ROE’S KAMP

(Dr Charles Roe, South Stradbroke Island)

After several holidays at Southport between 1878 and 1882, Reginald Roe, Headmaster of the Brisbane Grammar School, and two friends each bought 10 acres of land on South Stradbroke Island.  They proceeded to camp there in tents on their holidays until 1885 when a permanent hut was built on Reggie’s block.  It was built on a knoll overlooking the plain where the tents were erected, and which were prone to flooding in wet weather.

The hut had one large room which was a dressing room for the ladies, a large brick floored open space with a fireplace, kerosene stoves for cooking, an ice-chest for food storage, and trestle tables for eating.  On the Broadwater side there was another open space – a verandah where the ladies slept.  Men and boys were accommodated in the tents nearby, sleeping on home-made bunks.

Pit latrines and rubbish pits were dug well away in the surrounding bush which made a long walk on a rainy night with a kerosene lamp usually blown out in a Southeast wind.

In the days before WWI the regular visitors were generally the school boarders.  Reggie and his wife, Maud, often took the maids from the School House to help with the big parties.  The boys roamed the scrub, fished, sailed, swam in the ocean and in the calm Broadwater, and sat down to huge meals at the long trestle tables.  Card games and sing-songs followed the energetic bustle of the day, and everyone slept soundly and long.  An idyllic existence, and it set the pattern for the Kamp parties unto the present day.

In its title “Camp” became “Kamp” through an association with the first name initial of a young regular visitor Katherine Jones who was devoted to the Roe family.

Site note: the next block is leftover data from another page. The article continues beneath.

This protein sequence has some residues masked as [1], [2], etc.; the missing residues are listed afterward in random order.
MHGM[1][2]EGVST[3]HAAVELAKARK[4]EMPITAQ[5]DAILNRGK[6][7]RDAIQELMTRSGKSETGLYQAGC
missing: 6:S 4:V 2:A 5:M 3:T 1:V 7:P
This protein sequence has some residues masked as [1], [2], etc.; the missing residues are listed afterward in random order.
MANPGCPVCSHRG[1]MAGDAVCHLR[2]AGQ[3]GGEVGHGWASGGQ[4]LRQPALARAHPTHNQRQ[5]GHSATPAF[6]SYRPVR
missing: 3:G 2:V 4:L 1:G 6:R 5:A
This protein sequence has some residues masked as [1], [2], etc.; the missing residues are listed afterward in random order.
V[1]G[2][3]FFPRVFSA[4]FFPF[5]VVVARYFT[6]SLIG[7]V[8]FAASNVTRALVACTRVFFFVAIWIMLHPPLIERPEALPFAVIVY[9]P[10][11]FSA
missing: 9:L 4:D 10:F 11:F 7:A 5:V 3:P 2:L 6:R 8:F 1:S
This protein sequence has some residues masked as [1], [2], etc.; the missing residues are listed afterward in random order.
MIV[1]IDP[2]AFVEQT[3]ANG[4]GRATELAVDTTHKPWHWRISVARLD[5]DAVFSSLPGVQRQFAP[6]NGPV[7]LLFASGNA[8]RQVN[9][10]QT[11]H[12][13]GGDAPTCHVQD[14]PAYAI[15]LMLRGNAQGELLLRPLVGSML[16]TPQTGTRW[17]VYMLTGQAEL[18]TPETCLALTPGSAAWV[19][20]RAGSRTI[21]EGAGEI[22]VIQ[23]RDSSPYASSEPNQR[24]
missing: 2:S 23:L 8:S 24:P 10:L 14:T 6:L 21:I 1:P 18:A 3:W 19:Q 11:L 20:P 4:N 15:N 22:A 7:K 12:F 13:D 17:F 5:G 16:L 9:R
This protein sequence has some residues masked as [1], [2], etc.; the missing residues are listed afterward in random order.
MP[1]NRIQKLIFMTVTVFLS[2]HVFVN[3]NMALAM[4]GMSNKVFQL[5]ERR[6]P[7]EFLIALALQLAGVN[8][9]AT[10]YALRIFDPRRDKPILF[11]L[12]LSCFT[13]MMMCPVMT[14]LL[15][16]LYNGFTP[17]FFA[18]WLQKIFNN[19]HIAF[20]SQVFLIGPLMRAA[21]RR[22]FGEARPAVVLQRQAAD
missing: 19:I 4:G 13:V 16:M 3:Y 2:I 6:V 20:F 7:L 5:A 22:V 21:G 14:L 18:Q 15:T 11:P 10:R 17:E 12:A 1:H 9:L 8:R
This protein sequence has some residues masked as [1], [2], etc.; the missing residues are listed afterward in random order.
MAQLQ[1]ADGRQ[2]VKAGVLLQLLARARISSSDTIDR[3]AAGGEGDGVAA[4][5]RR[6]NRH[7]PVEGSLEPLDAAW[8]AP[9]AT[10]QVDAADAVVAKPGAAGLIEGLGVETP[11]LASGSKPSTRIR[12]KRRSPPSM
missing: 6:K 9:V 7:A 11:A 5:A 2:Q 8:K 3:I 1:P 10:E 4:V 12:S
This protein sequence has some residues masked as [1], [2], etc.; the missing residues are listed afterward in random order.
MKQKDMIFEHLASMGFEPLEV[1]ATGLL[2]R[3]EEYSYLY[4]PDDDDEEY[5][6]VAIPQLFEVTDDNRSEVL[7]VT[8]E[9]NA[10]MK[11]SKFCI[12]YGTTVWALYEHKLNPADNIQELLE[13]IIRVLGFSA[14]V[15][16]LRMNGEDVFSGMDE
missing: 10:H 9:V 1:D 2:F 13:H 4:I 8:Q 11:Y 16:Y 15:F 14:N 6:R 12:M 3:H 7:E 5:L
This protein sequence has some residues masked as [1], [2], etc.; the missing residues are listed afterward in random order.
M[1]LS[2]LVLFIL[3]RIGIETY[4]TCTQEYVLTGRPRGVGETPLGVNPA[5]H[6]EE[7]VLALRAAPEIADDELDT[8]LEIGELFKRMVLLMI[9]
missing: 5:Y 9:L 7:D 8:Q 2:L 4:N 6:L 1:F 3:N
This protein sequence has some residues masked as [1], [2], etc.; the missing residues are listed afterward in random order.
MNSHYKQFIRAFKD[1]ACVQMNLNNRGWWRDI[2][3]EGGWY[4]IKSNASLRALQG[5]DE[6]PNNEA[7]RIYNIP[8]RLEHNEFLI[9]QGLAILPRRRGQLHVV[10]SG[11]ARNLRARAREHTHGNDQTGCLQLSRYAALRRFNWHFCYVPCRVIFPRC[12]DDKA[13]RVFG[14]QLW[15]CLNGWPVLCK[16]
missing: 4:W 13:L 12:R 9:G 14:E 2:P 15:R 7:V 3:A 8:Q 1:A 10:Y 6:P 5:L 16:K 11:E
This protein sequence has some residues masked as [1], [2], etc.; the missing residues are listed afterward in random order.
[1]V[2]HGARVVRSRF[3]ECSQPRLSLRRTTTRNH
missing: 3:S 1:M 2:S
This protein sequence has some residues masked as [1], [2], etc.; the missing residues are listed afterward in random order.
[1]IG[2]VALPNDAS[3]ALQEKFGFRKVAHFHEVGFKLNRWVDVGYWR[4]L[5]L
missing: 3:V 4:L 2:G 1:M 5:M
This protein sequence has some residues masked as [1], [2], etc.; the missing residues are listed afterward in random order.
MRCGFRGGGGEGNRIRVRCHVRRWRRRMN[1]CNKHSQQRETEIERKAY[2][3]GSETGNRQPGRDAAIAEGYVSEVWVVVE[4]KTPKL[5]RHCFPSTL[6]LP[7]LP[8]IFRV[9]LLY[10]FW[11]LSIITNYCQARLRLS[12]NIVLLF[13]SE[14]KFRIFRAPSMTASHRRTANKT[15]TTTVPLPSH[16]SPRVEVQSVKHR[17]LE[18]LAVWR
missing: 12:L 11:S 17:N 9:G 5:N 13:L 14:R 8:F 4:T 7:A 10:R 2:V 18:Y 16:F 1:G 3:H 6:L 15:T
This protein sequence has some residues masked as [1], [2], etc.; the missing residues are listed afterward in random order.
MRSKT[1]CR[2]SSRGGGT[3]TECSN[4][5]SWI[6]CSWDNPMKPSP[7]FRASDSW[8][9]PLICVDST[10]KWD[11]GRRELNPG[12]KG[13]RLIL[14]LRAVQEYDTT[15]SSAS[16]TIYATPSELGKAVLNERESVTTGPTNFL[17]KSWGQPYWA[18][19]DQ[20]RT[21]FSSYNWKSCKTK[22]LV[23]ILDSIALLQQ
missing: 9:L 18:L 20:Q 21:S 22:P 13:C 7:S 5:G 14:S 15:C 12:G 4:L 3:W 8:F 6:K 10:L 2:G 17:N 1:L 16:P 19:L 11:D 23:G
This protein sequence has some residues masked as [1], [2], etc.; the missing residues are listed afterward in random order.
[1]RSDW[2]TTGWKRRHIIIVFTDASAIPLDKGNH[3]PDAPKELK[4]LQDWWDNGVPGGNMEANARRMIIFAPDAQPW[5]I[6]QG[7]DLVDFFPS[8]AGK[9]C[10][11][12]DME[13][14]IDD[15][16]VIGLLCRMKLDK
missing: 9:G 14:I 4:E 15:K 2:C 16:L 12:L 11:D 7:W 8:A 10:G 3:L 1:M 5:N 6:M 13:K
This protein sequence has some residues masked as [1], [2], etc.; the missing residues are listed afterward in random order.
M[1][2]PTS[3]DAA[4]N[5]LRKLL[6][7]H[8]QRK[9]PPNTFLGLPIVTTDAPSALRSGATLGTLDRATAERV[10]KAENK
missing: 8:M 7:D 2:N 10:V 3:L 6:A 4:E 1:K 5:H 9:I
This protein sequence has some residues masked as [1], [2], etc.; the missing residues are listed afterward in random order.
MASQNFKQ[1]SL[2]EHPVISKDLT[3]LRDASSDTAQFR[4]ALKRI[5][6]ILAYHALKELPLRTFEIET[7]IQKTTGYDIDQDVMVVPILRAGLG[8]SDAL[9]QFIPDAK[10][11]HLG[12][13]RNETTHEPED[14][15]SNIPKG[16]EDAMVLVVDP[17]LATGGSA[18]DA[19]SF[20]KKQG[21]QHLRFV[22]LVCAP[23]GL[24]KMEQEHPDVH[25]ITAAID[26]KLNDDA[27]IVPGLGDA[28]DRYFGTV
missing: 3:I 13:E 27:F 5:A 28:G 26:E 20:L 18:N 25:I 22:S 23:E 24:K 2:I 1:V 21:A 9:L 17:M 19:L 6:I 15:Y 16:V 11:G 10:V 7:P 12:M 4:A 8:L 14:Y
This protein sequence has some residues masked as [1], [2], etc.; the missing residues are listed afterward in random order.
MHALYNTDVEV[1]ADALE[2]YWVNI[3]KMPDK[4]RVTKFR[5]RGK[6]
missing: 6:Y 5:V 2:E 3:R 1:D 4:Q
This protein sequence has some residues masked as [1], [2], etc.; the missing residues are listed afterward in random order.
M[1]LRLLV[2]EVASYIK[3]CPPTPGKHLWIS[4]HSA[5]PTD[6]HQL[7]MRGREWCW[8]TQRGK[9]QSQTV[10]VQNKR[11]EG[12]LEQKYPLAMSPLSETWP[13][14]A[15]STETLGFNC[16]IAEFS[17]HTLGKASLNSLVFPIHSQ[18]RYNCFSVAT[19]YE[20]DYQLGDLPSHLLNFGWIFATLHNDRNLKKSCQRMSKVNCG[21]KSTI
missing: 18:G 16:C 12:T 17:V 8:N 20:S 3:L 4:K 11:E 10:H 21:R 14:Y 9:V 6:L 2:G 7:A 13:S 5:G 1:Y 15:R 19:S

Harpooning sting-rays, shovel-nose sharks and saw fish on a wide sandbank in the middle of the Broadwater was an unusual and extremely popular pastime – the fun was fast and furious, particularly when the quarry swam directly at the line of hunters, and harpoons flew through the air from all directions.  On one occasion a saw-fish was disturbed and swam straight for one of the party, a young lady named Bessie.  Bessie wore a two-piece swimming costume – a dark serge high-neck tunic with a long skirt and serge pants below the knees with white trimmings on all loose ends.  As the saw-fish reached her, Bessie spread her legs and the fish swam through the arch, cutting the cloth on both sides.

Human tower on the sands at South Stradbroke 1922 – image State Library of Queensland

Expeditions such as these often interfered with other more essential Kamp duties, such as rowing to the mainland for milk, bread, and other stores.  Maud spent many exasperated hours on the beach watching the boat with the milk churns in it cooking in the summer sun while the boat crew chased sting-rays on the central sandbank.  At least the party who remained on the island to chop wood could not slide off to fun activities ’til their task was completed to Maud’s satisfaction.

Extract from Moreton Bay People – The Complete Collection’.

One thought on “ROE’S KAMP

  1. Some people may be interested to know, that the Cleveland RSL has a long history with Stradbroke Island regarding their fishing club and their “Huts”. Some info: from the RSL website: “HUTS
    Some competitions are held from the “Huts”. The “Huts” are a facility on Stradbroke Island which provides a base for fishing as well as for overnight accommodation for members. Apart from comfortable sleeping quarters, it includes an amenities block with hot/cold showers and an environmental toilet. This facility is the envy of other fishing clubs and it is the centrepiece of the club” When my father was alive he was a member of the RSL fishing club and we had a couple of long weekend holidays there. I believe the huts, are on a lease, but I don’t know the details. It was so much fun, the huts then were very rustic, push out windows, old stove inside which we ladies had fun cooking scones and the like on, open fire pit outside for sunset cook ups after a long day of swimming, eating oysters off the rocks just outside and of course the men returning after enjoying fishing from their boats. Goannas walking around, some big ones too and of course, when the day came to an end, with no window screens, mosquito nets of a night were a must. Great memomies

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